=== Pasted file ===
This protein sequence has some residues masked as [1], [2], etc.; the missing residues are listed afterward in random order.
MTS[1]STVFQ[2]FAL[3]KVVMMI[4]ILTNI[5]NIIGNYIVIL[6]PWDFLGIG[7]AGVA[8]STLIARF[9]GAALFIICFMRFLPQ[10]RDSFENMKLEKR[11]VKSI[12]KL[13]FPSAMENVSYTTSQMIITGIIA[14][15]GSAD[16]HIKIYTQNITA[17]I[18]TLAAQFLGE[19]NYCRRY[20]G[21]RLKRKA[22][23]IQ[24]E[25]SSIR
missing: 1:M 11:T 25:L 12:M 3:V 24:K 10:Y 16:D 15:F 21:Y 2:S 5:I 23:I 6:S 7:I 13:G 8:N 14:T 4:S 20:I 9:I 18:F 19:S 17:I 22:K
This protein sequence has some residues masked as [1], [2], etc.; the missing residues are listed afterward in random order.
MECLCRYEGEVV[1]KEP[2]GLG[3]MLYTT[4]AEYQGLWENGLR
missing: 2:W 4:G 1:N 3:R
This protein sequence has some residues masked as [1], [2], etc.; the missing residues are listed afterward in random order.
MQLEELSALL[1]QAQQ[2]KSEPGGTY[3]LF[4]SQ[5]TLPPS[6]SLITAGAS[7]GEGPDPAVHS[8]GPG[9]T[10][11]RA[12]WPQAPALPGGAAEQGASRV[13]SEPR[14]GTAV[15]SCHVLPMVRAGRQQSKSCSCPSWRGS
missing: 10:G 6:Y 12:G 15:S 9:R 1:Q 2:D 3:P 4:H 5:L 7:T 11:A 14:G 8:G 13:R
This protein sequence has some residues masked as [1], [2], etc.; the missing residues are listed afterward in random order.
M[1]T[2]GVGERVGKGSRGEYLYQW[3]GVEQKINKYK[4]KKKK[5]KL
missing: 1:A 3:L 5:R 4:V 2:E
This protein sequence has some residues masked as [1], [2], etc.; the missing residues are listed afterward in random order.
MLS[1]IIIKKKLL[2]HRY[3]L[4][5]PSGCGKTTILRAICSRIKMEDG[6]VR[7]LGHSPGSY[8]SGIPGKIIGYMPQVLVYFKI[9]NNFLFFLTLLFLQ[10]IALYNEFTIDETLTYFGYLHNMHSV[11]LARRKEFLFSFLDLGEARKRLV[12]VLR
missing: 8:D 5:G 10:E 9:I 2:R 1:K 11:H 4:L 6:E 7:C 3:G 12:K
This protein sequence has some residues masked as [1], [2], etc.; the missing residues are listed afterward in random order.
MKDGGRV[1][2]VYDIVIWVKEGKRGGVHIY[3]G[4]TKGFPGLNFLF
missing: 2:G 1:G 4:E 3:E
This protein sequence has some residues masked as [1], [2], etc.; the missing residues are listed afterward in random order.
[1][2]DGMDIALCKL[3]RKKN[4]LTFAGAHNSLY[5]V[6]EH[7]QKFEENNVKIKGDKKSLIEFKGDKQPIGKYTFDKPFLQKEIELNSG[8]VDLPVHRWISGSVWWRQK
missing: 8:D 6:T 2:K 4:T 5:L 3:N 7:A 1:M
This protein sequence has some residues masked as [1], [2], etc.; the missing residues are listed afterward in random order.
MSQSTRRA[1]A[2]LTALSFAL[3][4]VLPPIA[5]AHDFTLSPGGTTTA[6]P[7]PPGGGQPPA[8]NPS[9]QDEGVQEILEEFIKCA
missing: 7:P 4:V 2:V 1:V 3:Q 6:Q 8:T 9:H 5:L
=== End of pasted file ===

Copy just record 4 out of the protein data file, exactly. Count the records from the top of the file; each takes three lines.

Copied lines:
This protein sequence has some residues masked as [1], [2], etc.; the missing residues are listed afterward in random order.
M[1]T[2]GVGERVGKGSRGEYLYQW[3]GVEQKINKYK[4]KKKK[5]KL
missing: 1:A 3:L 5:R 4:V 2:E